Additive manufacturing is a process in which material is added (rather than subtracted) to create a product. The most commonly recognizable form of additive manufacturing is 3D printing, which is a process by which a scanned digital file can be recreated, or printed, as a three-dimensional object. As the technology to achieve this becomes both cheaper and more widely available, it is postulated that 3D printing may change the design and manufacturing industry forever.
For instance, consider the following scenario. Suppose the sprocket on your bicycle breaks. Traditionally, you would repair your bike by purchasing a replacement sprocket at a retail store. However, if you had the ability to simply replicate the sprocket by printing a new one with a 3D printer and simple materials right in your own home, how likely would you be to make the trip to the store to pick up the part? From a consumer standpoint, 3D printing is a great idea and a convenient and inexpensive way to get the things you need quickly. And from a manufacturing point of view, additive manufacturing has many helpful and exciting applications as well.
But, consider this same scenario from another point of view. Suppose you are the person or company who originally designed and manufactured the sprocket. How would you feel about the ability of others to simply replicate your product without compensation to you?
The scenario as described illustrates in a very basic way how the growing technology of additive manufacturing has generated a number of intellectual property (IP) concerns. Additive manufacturing and the issues of IP protection are uneasy bedfellows. Concerns include questions about the ownership of designs, concerns about the possibility of copying parts by scanning and printing them, and concerns about the counterfeiting of component parts of protected designs.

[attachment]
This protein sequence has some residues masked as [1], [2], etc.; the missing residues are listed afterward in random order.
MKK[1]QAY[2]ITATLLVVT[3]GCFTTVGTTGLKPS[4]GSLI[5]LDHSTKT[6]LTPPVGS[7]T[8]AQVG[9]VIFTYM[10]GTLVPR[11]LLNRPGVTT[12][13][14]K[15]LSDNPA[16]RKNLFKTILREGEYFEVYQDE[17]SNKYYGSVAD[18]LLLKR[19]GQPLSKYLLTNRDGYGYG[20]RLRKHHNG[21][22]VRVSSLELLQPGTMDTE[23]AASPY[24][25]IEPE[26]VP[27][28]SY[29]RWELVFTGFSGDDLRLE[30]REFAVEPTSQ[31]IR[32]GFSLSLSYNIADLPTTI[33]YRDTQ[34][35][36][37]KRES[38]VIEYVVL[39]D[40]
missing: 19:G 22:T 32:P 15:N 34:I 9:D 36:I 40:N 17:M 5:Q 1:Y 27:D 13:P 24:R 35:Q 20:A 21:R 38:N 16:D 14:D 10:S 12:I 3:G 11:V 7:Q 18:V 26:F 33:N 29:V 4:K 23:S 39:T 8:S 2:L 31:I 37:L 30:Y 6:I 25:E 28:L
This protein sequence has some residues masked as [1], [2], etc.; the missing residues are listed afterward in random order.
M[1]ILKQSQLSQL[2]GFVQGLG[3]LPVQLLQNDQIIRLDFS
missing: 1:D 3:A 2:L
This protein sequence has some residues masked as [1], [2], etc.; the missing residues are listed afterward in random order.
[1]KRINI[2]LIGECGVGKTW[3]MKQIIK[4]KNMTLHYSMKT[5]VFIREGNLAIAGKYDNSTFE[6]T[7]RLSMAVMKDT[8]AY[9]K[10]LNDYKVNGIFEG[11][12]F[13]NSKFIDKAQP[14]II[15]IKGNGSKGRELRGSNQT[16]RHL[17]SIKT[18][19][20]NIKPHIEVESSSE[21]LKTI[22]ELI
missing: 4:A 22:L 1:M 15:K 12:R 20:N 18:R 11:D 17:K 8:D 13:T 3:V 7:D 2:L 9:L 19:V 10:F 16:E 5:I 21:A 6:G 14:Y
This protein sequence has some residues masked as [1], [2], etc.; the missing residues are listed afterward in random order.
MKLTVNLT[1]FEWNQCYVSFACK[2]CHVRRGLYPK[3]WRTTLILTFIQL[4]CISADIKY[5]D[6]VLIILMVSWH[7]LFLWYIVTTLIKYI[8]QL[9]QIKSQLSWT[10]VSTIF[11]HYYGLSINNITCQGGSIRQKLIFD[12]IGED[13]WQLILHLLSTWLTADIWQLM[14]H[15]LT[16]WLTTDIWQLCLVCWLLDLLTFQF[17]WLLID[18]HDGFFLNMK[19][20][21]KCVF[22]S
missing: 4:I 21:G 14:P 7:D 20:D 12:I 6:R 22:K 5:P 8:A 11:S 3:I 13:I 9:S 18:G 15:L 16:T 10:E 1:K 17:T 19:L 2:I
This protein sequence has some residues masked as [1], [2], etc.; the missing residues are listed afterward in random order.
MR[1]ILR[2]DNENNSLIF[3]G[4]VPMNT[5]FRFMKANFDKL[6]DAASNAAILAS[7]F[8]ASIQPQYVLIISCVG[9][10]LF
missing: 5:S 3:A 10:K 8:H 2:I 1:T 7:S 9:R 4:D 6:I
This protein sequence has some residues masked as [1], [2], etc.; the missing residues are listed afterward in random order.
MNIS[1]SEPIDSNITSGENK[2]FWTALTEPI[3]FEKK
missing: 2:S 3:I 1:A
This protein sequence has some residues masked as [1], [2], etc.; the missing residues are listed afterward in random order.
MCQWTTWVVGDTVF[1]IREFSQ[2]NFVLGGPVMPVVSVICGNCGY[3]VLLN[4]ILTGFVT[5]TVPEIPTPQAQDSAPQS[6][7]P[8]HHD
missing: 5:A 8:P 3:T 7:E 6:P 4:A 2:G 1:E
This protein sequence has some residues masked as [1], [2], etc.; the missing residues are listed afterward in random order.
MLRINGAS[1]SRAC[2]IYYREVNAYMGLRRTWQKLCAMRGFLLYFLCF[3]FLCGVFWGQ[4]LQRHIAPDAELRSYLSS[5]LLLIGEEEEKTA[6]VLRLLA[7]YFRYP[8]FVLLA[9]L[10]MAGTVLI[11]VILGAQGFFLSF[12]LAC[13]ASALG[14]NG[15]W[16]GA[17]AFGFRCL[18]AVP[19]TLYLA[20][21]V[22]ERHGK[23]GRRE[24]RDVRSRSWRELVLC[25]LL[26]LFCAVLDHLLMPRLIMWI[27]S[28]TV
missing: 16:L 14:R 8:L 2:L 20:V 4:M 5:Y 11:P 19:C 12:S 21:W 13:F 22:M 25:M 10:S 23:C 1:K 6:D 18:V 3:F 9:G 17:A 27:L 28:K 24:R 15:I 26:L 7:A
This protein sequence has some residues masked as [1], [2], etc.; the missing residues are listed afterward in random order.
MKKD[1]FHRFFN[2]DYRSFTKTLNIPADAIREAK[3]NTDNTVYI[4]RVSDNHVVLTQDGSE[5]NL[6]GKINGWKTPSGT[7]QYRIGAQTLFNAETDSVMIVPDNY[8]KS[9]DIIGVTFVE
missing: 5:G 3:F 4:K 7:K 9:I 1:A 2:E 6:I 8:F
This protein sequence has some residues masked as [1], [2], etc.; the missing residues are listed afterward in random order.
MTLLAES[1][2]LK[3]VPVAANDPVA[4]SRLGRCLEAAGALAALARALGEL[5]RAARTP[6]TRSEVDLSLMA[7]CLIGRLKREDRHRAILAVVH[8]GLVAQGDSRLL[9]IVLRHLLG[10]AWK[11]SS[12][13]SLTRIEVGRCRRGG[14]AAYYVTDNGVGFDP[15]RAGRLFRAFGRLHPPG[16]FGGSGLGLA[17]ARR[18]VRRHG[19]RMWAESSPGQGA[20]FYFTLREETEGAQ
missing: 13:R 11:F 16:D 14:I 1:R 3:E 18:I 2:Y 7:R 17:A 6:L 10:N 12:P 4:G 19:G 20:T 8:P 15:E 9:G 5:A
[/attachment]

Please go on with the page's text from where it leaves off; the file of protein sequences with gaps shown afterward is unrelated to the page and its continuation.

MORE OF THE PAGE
Current legal regimes do not offer resolution to these issues in a definitive way. The legality of copying parts, even for individual use, is a murky area. And the possibilities additive manufacturing offers for counterfeiting parts and products presents additional conundrums for manufacturers and the legal system.
While patent laws protect design concepts in the traditional manufacturing model, additive manufacturing is not so clear-cut. The legal question becomes, "Who really owns the design of a part that is printed?". And regarding counterfeiting of parts, the technology of additive manufacturing makes reverse engineering an unnecessary step, thereby easing the way for counterfeiters to do their work quickly and more efficiently. Add to that the very real concern about the structural integrity of objects produced by additive manufacturing methods, and you can see that counterfeit parts produced in this way may result in catastrophic failure, and, depending on the use of the object, even potentially loss of life.
Also IP issues are further complicated by the possibility of using a basic design and slightly modifying it duringthe additive manufacturing process. Does this invalidate any design patent or trade dress protection afforded to the original product that is being replicated? The answer is not yet legally clear.
Utility patents may be a way of protecting many aspects of additive manufacturing, but this method also has severe shortcomings. Since the process of obtaining a utility patent can take on average almost two years, it is easy to see that advances in thetechnology of additive manufacturing will outstrip the patent process by a considerable amount of time, making it likely that utility patents as they are currently acquired will do little to protect IP rights.
What about copyright protections?
3D printing technology offers previously-unimagined opportunities for rapid prototyping and the creation of new designs. On the downside, those opportunities pose new threats to copyright owners, who now fear that 3d printing and intellectual property infringement will soon go hand-in-hand.